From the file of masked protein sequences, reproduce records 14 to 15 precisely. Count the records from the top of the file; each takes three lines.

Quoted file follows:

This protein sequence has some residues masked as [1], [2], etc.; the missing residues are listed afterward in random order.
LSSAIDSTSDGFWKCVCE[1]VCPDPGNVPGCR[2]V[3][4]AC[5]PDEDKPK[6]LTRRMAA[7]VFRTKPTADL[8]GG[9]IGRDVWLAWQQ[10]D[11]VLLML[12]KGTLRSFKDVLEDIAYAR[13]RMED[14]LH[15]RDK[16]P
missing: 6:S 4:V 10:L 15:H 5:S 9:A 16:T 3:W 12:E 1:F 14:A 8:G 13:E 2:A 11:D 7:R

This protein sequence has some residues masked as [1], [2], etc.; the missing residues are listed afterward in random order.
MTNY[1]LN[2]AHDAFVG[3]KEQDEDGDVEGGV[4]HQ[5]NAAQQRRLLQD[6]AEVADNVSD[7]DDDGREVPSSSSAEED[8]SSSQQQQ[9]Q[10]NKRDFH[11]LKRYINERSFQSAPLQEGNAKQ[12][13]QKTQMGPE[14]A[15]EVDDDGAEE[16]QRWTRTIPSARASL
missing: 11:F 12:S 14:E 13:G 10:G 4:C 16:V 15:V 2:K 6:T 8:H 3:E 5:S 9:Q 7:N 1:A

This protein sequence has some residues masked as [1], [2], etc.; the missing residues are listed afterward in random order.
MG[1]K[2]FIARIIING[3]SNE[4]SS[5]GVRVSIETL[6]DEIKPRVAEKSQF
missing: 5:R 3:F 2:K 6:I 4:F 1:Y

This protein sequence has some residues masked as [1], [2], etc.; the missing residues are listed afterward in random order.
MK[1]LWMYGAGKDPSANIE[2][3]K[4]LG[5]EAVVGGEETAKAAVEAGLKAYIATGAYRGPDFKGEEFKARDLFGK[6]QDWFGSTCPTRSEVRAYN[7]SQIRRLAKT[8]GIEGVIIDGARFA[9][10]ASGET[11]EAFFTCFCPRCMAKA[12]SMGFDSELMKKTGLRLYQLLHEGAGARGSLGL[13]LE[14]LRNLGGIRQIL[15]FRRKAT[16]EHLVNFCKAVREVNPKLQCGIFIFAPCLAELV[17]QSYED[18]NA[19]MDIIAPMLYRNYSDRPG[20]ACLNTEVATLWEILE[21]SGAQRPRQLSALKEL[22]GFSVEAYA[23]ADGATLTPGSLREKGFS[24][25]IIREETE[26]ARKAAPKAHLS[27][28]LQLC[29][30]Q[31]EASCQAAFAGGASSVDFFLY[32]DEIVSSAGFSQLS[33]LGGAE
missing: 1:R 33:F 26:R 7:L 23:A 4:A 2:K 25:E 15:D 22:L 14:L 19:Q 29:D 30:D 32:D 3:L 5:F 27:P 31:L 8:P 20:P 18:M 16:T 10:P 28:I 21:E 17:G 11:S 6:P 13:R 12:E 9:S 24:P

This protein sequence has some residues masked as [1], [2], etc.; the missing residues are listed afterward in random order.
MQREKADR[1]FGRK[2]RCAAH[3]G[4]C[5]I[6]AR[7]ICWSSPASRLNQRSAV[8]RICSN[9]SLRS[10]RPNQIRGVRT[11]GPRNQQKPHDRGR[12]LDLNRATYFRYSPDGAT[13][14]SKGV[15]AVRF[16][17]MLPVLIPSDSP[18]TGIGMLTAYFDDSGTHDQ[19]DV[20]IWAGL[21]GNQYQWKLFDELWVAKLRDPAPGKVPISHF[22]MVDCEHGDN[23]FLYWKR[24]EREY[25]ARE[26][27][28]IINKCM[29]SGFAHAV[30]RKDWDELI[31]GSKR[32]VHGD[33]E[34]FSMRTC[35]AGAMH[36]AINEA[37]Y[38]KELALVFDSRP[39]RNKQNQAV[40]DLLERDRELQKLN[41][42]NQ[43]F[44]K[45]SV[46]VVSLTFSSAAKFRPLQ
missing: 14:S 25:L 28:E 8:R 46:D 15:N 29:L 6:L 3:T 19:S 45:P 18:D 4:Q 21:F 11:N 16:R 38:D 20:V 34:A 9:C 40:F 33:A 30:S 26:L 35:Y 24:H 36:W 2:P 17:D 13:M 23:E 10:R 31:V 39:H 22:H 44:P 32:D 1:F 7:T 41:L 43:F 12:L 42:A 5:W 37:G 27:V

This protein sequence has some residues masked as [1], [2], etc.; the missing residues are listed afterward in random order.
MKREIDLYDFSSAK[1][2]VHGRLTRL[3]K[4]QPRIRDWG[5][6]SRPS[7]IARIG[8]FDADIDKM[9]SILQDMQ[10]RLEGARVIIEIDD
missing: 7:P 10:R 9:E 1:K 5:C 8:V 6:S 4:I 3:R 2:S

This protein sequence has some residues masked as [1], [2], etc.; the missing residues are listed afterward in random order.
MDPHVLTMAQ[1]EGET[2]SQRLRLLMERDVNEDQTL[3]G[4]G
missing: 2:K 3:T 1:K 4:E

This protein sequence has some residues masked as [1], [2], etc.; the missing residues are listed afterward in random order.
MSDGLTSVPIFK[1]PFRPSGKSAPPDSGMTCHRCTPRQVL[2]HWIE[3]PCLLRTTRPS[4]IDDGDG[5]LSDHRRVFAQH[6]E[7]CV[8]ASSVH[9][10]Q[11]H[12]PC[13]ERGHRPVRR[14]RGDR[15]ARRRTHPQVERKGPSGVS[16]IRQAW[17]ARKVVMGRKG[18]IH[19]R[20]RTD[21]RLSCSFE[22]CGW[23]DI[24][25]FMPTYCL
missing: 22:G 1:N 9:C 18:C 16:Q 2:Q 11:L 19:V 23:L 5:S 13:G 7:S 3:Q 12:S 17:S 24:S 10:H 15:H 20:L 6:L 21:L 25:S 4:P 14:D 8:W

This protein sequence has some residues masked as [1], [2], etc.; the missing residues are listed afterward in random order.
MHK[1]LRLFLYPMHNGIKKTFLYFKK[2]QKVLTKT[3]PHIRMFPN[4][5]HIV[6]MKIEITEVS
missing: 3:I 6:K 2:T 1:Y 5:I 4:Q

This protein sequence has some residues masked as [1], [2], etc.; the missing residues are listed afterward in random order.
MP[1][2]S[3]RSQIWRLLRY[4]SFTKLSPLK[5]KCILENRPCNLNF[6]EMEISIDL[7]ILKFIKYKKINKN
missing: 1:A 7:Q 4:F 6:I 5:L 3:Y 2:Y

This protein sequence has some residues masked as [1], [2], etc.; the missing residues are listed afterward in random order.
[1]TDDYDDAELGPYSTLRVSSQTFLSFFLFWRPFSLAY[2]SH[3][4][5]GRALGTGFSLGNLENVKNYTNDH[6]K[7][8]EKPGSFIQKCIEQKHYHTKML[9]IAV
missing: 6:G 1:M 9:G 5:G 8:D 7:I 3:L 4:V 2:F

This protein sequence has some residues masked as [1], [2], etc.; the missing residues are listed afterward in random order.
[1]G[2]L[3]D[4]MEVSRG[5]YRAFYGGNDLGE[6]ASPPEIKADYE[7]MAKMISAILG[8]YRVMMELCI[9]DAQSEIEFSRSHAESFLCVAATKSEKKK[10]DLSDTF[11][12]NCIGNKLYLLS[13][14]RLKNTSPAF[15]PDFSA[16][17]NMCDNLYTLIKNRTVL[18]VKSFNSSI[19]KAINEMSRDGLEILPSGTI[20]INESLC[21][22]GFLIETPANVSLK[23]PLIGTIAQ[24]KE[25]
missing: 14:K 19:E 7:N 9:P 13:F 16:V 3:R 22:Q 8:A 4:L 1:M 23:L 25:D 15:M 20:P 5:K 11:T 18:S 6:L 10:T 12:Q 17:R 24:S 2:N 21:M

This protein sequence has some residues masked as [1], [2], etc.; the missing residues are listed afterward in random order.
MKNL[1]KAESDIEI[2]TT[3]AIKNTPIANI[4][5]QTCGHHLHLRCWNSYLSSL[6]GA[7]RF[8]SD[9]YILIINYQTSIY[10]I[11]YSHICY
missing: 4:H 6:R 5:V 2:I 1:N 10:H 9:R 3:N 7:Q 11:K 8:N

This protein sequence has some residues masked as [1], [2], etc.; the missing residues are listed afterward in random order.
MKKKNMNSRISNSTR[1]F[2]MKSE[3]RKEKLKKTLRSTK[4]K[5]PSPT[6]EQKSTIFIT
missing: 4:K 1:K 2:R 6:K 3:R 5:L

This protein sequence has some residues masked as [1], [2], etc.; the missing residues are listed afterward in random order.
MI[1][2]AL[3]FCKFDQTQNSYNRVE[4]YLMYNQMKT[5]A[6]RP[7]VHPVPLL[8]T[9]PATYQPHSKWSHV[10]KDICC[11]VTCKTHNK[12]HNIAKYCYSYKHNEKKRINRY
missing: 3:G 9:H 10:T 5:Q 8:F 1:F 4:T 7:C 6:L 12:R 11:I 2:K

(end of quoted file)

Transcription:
This protein sequence has some residues masked as [1], [2], etc.; the missing residues are listed afterward in random order.
MKKKNMNSRISNSTR[1]F[2]MKSE[3]RKEKLKKTLRSTK[4]K[5]PSPT[6]EQKSTIFIT
missing: 4:K 1:K 2:R 6:K 3:R 5:L

This protein sequence has some residues masked as [1], [2], etc.; the missing residues are listed afterward in random order.
MI[1][2]AL[3]FCKFDQTQNSYNRVE[4]YLMYNQMKT[5]A[6]RP[7]VHPVPLL[8]T[9]PATYQPHSKWSHV[10]KDICC[11]VTCKTHNK[12]HNIAKYCYSYKHNEKKRINRY
missing: 3:G 9:H 10:T 5:Q 8:F 1:F 4:T 7:C 6:L 12:R 11:I 2:K